Drawing UML :

drawing a class…
1 box : 4 lines
class name : avg. 1-3 lines pr. letter.
property seperator : 1 line
properties : avg. 1-3 lines pr. letter.
method seperator : 1 line
methods : avg. 1-3 lines pr. letter.

drawing a database:
1 box : 5 lines
database name : avg. 1-3 lines pr. letter.

relation : 1 line + avg. 1-3 lines pr. letter.

…yep UML is faster :slight_smile:

Your analogy is WRONG that is why it does not work or make sense to you!!!

Electronic engineers also have conceptual diagramming aids that assist in the design process e.g. black box, ladder diagrams, state transition tables, state machine diagrams, sequence diagrams, etc. Now you know where the inspiration for a good deal of the UML diagrams came from!

A circuit diagram is a VERY weak analogy to UML! It is more like source code. The circuit diagram is used to provide the manufacturing process with a design phase logical output that assist in the implementation in real hardware and component. Similarly, source code is used by the interpreter/compiler to manufacture a piece of functioning software. I think that is a slightly better analogy.

You should maybe have asked someone who knew about both hardware and software design before making such a flawed posting! Sad that is spoiling an otherwise spot on blog.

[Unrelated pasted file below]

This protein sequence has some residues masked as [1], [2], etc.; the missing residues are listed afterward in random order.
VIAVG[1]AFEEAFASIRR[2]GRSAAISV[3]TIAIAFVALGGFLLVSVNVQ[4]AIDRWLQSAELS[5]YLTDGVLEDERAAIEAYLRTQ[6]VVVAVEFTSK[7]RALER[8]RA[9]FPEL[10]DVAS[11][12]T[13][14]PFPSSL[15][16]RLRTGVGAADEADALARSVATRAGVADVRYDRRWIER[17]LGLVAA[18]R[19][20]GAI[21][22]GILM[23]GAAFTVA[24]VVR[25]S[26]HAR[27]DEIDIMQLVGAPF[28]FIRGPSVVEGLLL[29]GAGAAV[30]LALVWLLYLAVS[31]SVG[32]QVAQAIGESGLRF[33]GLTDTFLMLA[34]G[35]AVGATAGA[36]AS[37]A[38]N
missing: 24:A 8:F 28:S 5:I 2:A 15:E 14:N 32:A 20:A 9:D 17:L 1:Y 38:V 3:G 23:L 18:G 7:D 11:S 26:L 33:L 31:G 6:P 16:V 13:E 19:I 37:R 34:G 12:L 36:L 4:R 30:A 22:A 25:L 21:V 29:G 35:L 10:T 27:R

Exactly my feeling too Scott (Hanselman)!

The UML symbols aren’t great. Compared to the beautiful electronic circuit symbols they are nothing IMHO.

Let’s go back and try to invent a better UML shall we? (I’m serious)

Let’s go back and try to invent a better
UML shall we? (I’m serious)

A few years ago Kent Beck had a birds of a feather session at UML World (I think in 2001.) Some time during that session he came up with the idea of a “Galactic Modeling Language” (or something like that) and start making fun of UML and its complexity. To make things simpler he was suggesting a modeling language with a single element: the line :slight_smile: A box was just 4 lines, an arrow was just 3 lines, and so on and so forth.